“The need for healthy prepared meals exceeds our current resources and so it feels like we're never able to do enough to help others,” Farrell wrote. “Hearing and seeing the impact that this gesture has on our neighbors when they’re feeling most vulnerable is constant motivation to keep working through the challenges.”
Participants have sent heartfelt letters of gratitude for the services the Giving Fridge provides, responding not only to the thoughtful delivery but the nutritious options not reliably available through other meal assistance programs, according to Farrell.
“It keeps me up at night knowing that there are so many more people that we could be reaching if we had the resources,” Farrell wrote. She described her efforts to continue the Giving Fridge’s work, which include scouring grant databases, searching for partner organizations and inquiring through contacts to fundraise for future initiatives.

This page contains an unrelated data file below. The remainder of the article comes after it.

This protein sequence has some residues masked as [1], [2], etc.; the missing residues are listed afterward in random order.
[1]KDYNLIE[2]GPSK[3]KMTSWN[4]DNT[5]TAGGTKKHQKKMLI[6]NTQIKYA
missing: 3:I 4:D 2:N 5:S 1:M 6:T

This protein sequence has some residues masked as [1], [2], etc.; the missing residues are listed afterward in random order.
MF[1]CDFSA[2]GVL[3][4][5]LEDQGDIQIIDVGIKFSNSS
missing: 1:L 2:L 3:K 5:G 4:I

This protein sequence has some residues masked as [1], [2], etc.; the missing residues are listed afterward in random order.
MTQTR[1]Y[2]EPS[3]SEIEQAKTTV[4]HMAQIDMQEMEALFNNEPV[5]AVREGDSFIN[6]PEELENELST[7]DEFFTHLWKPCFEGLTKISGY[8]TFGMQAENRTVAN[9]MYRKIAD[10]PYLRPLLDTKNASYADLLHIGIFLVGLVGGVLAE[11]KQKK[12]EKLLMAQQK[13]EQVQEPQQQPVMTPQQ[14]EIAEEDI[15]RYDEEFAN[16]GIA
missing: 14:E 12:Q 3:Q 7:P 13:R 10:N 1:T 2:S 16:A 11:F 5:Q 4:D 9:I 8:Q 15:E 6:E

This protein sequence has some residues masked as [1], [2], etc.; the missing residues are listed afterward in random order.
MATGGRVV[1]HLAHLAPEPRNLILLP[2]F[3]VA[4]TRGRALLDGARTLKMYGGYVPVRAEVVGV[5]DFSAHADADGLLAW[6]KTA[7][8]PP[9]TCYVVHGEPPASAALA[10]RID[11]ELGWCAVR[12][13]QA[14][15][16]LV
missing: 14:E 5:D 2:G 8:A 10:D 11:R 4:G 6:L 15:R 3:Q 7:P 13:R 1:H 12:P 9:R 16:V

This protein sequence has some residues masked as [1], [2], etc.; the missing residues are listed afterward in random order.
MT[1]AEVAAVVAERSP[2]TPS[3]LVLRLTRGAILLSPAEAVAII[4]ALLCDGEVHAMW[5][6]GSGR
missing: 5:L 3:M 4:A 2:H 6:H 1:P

Sourcing for the 2024 operating budget will also expand its focus to corporate sponsors and individual donors, with the hope of creating a staffing budget to support a full-time team. Farrell still serves as a volunteer in order to prioritize the program’s growth and search for reliable staff members.
In the coming year, both Crooked Ladle Catering and the Giving Fridge aim to spread the word about 51 Main as they continue to grow even further. Crooked Ladle Catering will expand restaurant operations to four days a week, including Saturdays, and will continue to host live music on Wednesday nights. Live music features local performers and genres including jazz, bluegrass, DJ sets and more.